The United States District Court for the District of Columbia recently held that a modification to a settlement agreement was not subject to the procedural protections of Federal Rule of Civil Procedure 23(e) because it would not “materially hinder” the legal rights of class members. The settlement agreement at issue, entered into between Native American ranchers and farmers and the United States Department of Agriculture, required that the money remaining after the distribution of funds to class members would benefit organizations providing assistance to Native Americans pursuant to a cy pres remedy. After the completion of the distribution to class members, class counsel moved to modify the cy pres remedy in order to more efficiently handle disbursement of the $380 million in settlement funds remaining, as some of the conditions for distribution had become impractical. Various others involved in the settlement sought different relief, including distribution of the remaining funds to class members.

In advance of a hearing on class counsels’ motion, the court addressed the application of Rule 23(e), which governs the settlement of class actions, to the modification of a settlement. Rule 23(e) requires a court to provide notice to class members who would be bound by a proposed settlement, compromise, or voluntary dismissal and to conduct a fairness hearing before approving the proposal. The court held, however, that these requirements did not apply to the modification to a settlement unless it would adversely affect class members’ rights. Thus, although a modification that extinguished opt-out rights or provided lesser recovery to class members would be subject to Rule 23(e), amendments that provided additional benefits or made only minor modifications might not.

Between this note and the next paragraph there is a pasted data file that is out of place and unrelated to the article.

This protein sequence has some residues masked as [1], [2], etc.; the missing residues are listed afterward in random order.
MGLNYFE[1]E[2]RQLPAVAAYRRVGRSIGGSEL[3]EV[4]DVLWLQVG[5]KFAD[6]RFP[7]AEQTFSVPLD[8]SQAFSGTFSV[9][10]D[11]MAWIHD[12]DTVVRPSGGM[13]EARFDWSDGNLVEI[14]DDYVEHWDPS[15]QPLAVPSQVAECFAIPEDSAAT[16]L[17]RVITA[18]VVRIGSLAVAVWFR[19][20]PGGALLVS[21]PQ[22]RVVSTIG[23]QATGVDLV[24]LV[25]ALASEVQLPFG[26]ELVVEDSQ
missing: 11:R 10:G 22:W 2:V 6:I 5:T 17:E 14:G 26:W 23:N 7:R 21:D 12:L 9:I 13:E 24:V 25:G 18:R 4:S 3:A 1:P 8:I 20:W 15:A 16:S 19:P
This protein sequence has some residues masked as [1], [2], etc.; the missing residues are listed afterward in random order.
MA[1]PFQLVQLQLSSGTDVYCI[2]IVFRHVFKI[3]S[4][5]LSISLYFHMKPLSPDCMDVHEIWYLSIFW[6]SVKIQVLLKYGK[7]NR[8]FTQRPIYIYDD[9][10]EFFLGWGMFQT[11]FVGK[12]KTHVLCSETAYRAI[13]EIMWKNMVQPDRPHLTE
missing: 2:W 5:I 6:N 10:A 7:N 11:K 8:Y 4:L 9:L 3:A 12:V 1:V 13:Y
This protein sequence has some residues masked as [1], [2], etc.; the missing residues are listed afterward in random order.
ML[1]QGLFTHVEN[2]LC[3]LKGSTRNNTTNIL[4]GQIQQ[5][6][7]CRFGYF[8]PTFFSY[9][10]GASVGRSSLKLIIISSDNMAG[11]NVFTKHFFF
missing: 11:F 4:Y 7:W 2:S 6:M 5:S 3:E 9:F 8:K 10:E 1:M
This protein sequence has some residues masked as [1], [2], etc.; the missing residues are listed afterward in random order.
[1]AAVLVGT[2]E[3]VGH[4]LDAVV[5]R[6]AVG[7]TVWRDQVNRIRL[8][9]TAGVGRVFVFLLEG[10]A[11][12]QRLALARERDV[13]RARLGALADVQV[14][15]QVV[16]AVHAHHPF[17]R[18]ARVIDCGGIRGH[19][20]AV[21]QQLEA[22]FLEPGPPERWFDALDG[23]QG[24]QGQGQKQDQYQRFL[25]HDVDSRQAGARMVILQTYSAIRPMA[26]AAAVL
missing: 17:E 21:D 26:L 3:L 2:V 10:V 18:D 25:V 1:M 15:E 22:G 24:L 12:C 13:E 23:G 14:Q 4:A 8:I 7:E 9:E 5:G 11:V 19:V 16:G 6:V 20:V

Here, because the class members’ legal claims had already been extinguished by the settlement agreement and class members do not have a property interest in unclaimed funds, a modification of the cy pres remedy would not alter class members’ rights. Thus, Rule 23(e) did not apply to the modification. The court found, however, that it otherwise had the authority to require notice to the class pursuant to the settlement agreement, which provided for such notice by court order, and under Rule 23(d)(1)(B), which permits a court to give notice to class members at any point in the action. The court also noted that, although it could not hold a Rule 23(e) fairness hearing, it had the authority to receive comments from class members. Thus, the court determined that it would allow individuals to provide written comments or speak at the hearing on the motion in order to fairly conduct the proceeding and inform the court’s ultimate decision.

Keepseagle v. Vilsack, No. 99-3119 (D.D.C. May 4, 2015).